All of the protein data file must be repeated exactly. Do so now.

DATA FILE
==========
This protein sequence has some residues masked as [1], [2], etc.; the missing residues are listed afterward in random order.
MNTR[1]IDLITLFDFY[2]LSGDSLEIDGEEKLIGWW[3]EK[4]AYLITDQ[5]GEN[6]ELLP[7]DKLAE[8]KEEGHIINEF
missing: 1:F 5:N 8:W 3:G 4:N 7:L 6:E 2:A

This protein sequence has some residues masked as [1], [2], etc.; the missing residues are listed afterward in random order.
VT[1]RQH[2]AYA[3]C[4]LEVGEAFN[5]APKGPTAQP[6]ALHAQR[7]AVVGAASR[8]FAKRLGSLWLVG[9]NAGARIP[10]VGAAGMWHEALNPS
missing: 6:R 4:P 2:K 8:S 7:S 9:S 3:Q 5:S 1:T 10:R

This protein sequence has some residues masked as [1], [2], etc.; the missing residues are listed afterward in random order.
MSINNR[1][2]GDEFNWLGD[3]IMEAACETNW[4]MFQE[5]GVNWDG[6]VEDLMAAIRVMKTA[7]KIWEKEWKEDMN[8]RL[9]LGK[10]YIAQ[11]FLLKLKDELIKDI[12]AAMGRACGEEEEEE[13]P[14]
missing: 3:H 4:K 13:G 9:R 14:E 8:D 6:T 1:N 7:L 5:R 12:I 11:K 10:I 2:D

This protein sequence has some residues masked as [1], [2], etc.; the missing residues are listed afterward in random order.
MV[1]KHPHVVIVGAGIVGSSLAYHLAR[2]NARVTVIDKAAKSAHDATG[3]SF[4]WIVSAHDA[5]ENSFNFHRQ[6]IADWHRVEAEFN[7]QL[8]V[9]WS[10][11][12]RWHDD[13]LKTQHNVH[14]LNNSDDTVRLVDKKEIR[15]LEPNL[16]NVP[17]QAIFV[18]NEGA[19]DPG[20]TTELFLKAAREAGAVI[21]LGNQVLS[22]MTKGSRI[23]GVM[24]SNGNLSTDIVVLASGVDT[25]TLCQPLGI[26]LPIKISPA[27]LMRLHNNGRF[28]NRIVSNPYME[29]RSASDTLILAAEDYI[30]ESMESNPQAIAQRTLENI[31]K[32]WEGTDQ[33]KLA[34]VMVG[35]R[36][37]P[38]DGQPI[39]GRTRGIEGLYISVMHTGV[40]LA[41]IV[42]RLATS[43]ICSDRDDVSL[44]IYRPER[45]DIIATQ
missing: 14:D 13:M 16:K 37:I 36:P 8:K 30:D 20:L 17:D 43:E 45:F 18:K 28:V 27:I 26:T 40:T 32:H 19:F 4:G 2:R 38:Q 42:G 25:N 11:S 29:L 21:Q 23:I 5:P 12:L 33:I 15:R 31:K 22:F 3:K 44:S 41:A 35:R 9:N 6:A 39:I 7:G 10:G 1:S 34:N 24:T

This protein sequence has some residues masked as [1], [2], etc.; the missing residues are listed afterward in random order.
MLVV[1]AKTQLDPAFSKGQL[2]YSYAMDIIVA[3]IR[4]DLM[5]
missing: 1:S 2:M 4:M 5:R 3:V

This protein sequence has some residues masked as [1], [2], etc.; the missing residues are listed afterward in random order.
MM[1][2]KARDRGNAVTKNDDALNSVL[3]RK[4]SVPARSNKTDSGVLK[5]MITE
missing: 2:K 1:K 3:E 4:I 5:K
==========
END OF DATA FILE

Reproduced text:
This protein sequence has some residues masked as [1], [2], etc.; the missing residues are listed afterward in random order.
MNTR[1]IDLITLFDFY[2]LSGDSLEIDGEEKLIGWW[3]EK[4]AYLITDQ[5]GEN[6]ELLP[7]DKLAE[8]KEEGHIINEF
missing: 1:F 5:N 8:W 3:G 4:N 7:L 6:E 2:A

This protein sequence has some residues masked as [1], [2], etc.; the missing residues are listed afterward in random order.
VT[1]RQH[2]AYA[3]C[4]LEVGEAFN[5]APKGPTAQP[6]ALHAQR[7]AVVGAASR[8]FAKRLGSLWLVG[9]NAGARIP[10]VGAAGMWHEALNPS
missing: 6:R 4:P 2:K 8:S 7:S 9:S 3:Q 5:S 1:T 10:R

This protein sequence has some residues masked as [1], [2], etc.; the missing residues are listed afterward in random order.
MSINNR[1][2]GDEFNWLGD[3]IMEAACETNW[4]MFQE[5]GVNWDG[6]VEDLMAAIRVMKTA[7]KIWEKEWKEDMN[8]RL[9]LGK[10]YIAQ[11]FLLKLKDELIKDI[12]AAMGRACGEEEEEE[13]P[14]
missing: 3:H 4:K 13:G 9:R 14:E 8:D 6:T 1:N 7:L 5:R 12:I 11:K 10:I 2:D

This protein sequence has some residues masked as [1], [2], etc.; the missing residues are listed afterward in random order.
MV[1]KHPHVVIVGAGIVGSSLAYHLAR[2]NARVTVIDKAAKSAHDATG[3]SF[4]WIVSAHDA[5]ENSFNFHRQ[6]IADWHRVEAEFN[7]QL[8]V[9]WS[10][11][12]RWHDD[13]LKTQHNVH[14]LNNSDDTVRLVDKKEIR[15]LEPNL[16]NVP[17]QAIFV[18]NEGA[19]DPG[20]TTELFLKAAREAGAVI[21]LGNQVLS[22]MTKGSRI[23]GVM[24]SNGNLSTDIVVLASGVDT[25]TLCQPLGI[26]LPIKISPA[27]LMRLHNNGRF[28]NRIVSNPYME[29]RSASDTLILAAEDYI[30]ESMESNPQAIAQRTLENI[31]K[32]WEGTDQ[33]KLA[34]VMVG[35]R[36][37]P[38]DGQPI[39]GRTRGIEGLYISVMHTGV[40]LA[41]IV[42]RLATS[43]ICSDRDDVSL[44]IYRPER[45]DIIATQ
missing: 14:D 13:M 16:K 37:I 36:P 8:K 30:D 20:L 17:D 43:E 45:F 18:K 28:V 27:I 26:T 40:T 32:H 19:F 4:G 2:R 38:Q 42:G 25:N 11:S 29:L 21:Q 23:I 5:P 12:L 33:I 15:R 31:K 22:F 3:K 44:S 41:A 35:R 9:N 6:A 39:I 7:G 10:G 1:S 34:N 24:T

This protein sequence has some residues masked as [1], [2], etc.; the missing residues are listed afterward in random order.
MLVV[1]AKTQLDPAFSKGQL[2]YSYAMDIIVA[3]IR[4]DLM[5]
missing: 1:S 2:M 4:M 5:R 3:V

This protein sequence has some residues masked as [1], [2], etc.; the missing residues are listed afterward in random order.
MM[1][2]KARDRGNAVTKNDDALNSVL[3]RK[4]SVPARSNKTDSGVLK[5]MITE
missing: 2:K 1:K 3:E 4:I 5:K